Hurt physically and emotionally..need advice please - Page 3 - The Horse Forum
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post #21 of 80 Old 01-01-2012, 12:03 PM
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Originally Posted by corgi View Post
Thanks...that is why i feel so confused about what I should do.

Take more lessons so you can feel more confident and be able to stick through the times when things are not so "perfect".
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post #22 of 80 Old 01-01-2012, 12:04 PM
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No horse is totally bombproof but as an old chick who got her butt busted badly trying a horse 3 years ago I am going to go with walk away from this horse.

Yeah, he is probably a good horse, this may have been a one off thing blah blah blah. The thing here for you is trust and confidence. I used to be the most confident rider years ago. Rode bareback at any speed, could ride a reining horse doing rollbacks that was just way too much fun, rode a racing filly so fast tears were streaming out of my eyes because I didn't have googles on.

Now, I went to try a horse 3 years ago. A horse 'that had been shown in western pleasure, rode by an 8 year old, rode by a beginner' took off running and bucking til I came off. Was I hurt? OMG yes I was to the tune of my leg from thigh to foot deep purple, hugely swollen. Got a skin infection, severe nerve damage, threatened with a hospital stay if I didn't get the blood to drain out of it. My cousin saw pics of my leg recently and she is the director of a huge ER here. She said "do you have any idea of how much blood you lost?" Gaaaa.

Ok...the end result was I lost ALL of my confidence. My leg is still discolored all over where the blood pooled...a constant reminder of getting hurt. It hurt for more than a year if anything brushed up against it. Ugh. I did buy a horse 2 months later but it has taken 3 years of riding to get back even a small amount of my confidence.

I would say pass on the horse because of your own trust issues. It could be very hard for you to get past that. I know that any horse can buck but really, even though this horse hadn't been ridden in 2 years for him to buck you off for no more than making him walk away from some grass is really a red flag for me.

My gelding I have now is calm and quiet no matter what. He rarely gets upset yet is very forward and loves to go.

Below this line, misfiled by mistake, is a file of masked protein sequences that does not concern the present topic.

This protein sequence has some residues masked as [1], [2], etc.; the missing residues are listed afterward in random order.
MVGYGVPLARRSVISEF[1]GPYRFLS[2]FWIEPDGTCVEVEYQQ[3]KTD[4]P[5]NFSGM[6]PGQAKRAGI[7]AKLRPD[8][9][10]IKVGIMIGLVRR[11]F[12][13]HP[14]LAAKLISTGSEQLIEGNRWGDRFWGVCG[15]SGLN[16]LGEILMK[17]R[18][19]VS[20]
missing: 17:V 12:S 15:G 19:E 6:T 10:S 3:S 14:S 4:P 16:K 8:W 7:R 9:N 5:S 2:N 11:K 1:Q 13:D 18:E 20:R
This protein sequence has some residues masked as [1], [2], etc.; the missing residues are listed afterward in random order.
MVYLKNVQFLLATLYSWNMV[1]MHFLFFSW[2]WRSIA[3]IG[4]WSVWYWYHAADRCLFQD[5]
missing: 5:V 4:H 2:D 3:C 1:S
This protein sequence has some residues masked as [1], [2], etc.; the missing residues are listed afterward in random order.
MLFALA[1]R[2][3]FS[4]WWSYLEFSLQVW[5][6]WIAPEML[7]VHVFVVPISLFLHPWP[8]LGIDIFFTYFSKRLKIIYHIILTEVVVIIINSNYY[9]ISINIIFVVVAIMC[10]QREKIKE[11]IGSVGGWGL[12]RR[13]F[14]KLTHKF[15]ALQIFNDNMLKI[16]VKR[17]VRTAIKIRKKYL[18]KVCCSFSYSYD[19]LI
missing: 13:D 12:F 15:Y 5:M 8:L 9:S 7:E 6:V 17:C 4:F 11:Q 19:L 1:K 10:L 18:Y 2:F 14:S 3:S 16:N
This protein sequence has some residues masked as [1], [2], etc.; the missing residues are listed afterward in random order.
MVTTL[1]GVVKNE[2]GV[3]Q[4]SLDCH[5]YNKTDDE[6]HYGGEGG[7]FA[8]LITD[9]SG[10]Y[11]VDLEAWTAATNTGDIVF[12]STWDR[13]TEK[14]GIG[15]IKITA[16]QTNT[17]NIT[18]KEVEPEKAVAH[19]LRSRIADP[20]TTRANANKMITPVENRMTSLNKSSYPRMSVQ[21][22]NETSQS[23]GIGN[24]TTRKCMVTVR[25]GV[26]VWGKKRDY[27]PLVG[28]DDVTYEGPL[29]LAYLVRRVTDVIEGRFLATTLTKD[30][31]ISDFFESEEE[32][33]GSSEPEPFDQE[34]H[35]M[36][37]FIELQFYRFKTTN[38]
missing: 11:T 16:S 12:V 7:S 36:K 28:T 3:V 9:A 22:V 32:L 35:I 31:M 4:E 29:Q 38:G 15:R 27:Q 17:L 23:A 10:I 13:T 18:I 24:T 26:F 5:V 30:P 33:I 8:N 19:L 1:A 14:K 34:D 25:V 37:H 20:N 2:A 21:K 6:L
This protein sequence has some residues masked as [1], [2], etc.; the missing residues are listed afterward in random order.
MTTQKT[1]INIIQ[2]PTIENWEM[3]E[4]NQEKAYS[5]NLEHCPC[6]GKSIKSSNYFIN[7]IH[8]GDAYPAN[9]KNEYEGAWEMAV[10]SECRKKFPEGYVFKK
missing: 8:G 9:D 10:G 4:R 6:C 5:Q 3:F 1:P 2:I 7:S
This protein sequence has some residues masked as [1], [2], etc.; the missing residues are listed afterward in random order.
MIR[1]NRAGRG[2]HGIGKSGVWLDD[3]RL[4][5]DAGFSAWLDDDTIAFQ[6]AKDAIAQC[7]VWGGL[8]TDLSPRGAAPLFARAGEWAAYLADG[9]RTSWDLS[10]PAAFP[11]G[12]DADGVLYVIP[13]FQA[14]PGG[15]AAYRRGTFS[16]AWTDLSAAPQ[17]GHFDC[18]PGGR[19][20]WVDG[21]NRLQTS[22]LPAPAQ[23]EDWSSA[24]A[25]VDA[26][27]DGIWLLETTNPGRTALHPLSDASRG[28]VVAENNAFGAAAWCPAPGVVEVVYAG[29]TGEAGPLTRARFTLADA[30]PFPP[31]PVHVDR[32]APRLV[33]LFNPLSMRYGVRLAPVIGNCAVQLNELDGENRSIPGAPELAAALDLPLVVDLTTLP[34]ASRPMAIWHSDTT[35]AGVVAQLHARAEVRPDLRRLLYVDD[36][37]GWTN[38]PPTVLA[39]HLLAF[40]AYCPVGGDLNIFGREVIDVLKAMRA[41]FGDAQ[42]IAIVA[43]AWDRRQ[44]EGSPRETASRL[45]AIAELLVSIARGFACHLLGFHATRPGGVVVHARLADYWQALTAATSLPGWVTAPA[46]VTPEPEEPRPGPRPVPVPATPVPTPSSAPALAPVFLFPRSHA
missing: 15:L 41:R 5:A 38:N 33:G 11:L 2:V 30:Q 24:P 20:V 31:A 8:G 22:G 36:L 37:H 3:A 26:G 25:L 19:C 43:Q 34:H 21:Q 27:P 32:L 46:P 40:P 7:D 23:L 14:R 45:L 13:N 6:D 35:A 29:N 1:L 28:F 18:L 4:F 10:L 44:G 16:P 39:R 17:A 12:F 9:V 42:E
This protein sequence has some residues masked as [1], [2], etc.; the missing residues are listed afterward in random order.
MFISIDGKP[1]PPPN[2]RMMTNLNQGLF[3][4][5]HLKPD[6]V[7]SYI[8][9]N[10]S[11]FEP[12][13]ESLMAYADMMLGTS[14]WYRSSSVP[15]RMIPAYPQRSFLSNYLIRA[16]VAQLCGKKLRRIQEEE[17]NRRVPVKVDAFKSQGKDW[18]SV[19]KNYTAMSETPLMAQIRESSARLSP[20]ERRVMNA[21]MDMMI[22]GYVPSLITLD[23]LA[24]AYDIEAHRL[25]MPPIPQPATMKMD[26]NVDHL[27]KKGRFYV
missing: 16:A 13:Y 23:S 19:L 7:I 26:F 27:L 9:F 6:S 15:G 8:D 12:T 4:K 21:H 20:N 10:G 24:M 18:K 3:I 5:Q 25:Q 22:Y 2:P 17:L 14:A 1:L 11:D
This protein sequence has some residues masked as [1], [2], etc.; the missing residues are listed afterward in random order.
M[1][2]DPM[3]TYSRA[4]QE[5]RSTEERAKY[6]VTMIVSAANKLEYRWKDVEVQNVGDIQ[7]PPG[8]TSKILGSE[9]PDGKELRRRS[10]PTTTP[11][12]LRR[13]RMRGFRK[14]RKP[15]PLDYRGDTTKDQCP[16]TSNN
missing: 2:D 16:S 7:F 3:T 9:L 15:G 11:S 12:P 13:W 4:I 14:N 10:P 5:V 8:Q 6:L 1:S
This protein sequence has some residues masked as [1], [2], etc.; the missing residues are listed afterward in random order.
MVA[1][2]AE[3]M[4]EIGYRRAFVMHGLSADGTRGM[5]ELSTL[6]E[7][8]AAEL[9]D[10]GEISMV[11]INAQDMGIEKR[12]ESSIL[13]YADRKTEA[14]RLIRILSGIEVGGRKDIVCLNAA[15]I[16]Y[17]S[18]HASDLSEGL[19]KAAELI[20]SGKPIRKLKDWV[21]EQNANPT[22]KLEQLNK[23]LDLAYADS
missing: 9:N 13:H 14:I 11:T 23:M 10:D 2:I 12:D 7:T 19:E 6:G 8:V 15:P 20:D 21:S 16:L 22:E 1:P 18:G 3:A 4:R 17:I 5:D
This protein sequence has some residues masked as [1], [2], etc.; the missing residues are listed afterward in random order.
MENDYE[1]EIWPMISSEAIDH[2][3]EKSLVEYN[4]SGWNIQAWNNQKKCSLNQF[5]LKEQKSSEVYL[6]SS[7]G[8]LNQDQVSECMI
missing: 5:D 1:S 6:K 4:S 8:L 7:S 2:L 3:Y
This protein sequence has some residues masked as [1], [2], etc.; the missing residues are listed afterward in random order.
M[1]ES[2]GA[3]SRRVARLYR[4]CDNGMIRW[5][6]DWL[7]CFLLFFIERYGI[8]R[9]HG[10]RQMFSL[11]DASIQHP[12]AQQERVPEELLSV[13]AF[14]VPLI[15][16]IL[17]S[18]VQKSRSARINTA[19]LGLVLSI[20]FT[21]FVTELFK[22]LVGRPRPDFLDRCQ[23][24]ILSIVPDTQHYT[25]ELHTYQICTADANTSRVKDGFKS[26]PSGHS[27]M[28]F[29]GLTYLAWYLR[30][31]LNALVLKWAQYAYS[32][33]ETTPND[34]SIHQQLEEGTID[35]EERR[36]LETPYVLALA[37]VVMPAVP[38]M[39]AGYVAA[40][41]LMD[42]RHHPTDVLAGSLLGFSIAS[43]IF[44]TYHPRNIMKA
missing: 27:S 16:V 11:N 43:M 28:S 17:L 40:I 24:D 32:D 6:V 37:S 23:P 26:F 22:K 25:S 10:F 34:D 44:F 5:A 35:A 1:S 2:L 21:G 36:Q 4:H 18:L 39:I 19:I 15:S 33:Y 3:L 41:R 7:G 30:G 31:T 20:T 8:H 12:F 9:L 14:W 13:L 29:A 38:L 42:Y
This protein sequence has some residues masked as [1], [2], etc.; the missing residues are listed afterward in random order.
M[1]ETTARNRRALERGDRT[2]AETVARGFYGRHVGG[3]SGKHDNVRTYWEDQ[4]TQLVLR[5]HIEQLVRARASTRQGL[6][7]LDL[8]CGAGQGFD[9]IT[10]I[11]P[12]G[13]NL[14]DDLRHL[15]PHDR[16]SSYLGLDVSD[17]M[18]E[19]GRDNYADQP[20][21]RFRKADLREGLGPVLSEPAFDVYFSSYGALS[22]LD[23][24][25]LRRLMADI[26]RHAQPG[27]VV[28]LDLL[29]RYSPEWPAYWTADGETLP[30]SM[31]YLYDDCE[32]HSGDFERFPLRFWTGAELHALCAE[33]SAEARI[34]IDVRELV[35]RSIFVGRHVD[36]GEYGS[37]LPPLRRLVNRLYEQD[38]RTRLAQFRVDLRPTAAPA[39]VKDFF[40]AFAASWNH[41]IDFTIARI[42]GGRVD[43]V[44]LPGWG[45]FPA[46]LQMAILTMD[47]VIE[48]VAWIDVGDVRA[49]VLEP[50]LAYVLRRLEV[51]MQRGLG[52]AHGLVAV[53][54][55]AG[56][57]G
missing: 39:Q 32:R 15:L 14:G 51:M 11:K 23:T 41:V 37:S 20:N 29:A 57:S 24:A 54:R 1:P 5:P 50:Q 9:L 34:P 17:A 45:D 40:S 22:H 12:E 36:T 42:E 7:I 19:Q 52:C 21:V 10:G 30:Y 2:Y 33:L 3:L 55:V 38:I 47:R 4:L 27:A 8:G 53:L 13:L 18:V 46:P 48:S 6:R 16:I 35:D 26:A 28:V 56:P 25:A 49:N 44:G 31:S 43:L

Find a horse that has loads of miles. Recent miles. Biscuit was ridden at least once a month on long trail rides by different people each time the year before I got him. The year prior to that he was ridden a ton in all kinds of situations. He is pretty bomb proof or as bomb proof as any horse will be.

I am so sorry you were hurt. It is a scary feeling and something I still work on each time I ride. Biscuit has never tried to run away with me and yet it is always in the back of my mind about a bolting horse. Hope you heal quickly and are back in the saddle again.

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Last edited by QOS; 01-01-2012 at 12:08 PM. Reason: spelling!!!
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post #23 of 80 Old 01-01-2012, 12:26 PM Thread Starter
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It is noon, and I can't get out of bed. I get lightheaded and almost pass out everytime I try. As long as I don't move, I don't feel pain. Lovin my ipad...think I will be spending a lot of time on it.

I want to thank everyone for the responses. The only thing I am sure of right now is that I will continue to ride my leased mare and take lessons. Luckily, the owner of Sonny is not in any rush to transfer ownership so I don't have to make a decision about him anytime soon. Besides, I think it is going to be a few weeks before I get up on any horse.

Looks like I will be starting at square one with tons of ground work, regardless of what horse I end up with. My confidence is shattered.
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post #24 of 80 Old 01-01-2012, 12:40 PM
Green Broke
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Take it slow. I know all about the shattered confidence. I so feel for you. I will keep you in my thoughts and prayers. Take little baby steps and it will come back.
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post #25 of 80 Old 01-01-2012, 01:36 PM
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I'm sorry this happened to you. I agree w/ QOS to find another horse.
This guy sounds very sweet and I'm sure he's a kind horse on the ground. But he doesnt' sound trustworthy under saddle.

I've read the story and few times and I can't quite understand the situation but it appears he wanted to eat grass and you wanted him to keep going and he bucked? His momentary hissy fit has hurt you pretty bad and it could have been worse.
All horses can buck, spin, act up, but it's the circumstances under which it happens that I take into consideration. I'm a beginner and I don't know this horse, but it sounds to me like he's just spoiled with his life as a pasture pet (as others have mentioned). He doesn't want to be told what to do. I've read of many horses like this who do get whipped into shape and become a reliable steady mount in no time. The key is, it takes an experienced rider to get them back in working order. This horse definitely has hope and potential. But he is a project right now. And if I were you, I wouldn't want him to be my project.
Keep looking and you'll find a sweet and more dependable horse.

Again, JMO, but I'd prefer buying from a barn or basically someplace where a horse has been used regularly and handled by different people. If I was going to buy directly from an owner, I'd have to know and trust the owner that they are being honest. In this case, she is saying he's been in the pasture for two years. It could have been really 3 or 4 years of him doing nothing but being fed carrots and treats and being spoiled rotten. So yeah he's sweet and loves attention as long as he's not working. Pass on this guy. Sorry :(
Hope you feel better soon. Take it slow. There are plenty of horses out there.
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post #26 of 80 Old 01-01-2012, 02:28 PM
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A consideration re: your decision to keep the horse or not (forgive me if you've already said): what is likely to happen to him if you don't take him.
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post #27 of 80 Old 01-01-2012, 02:35 PM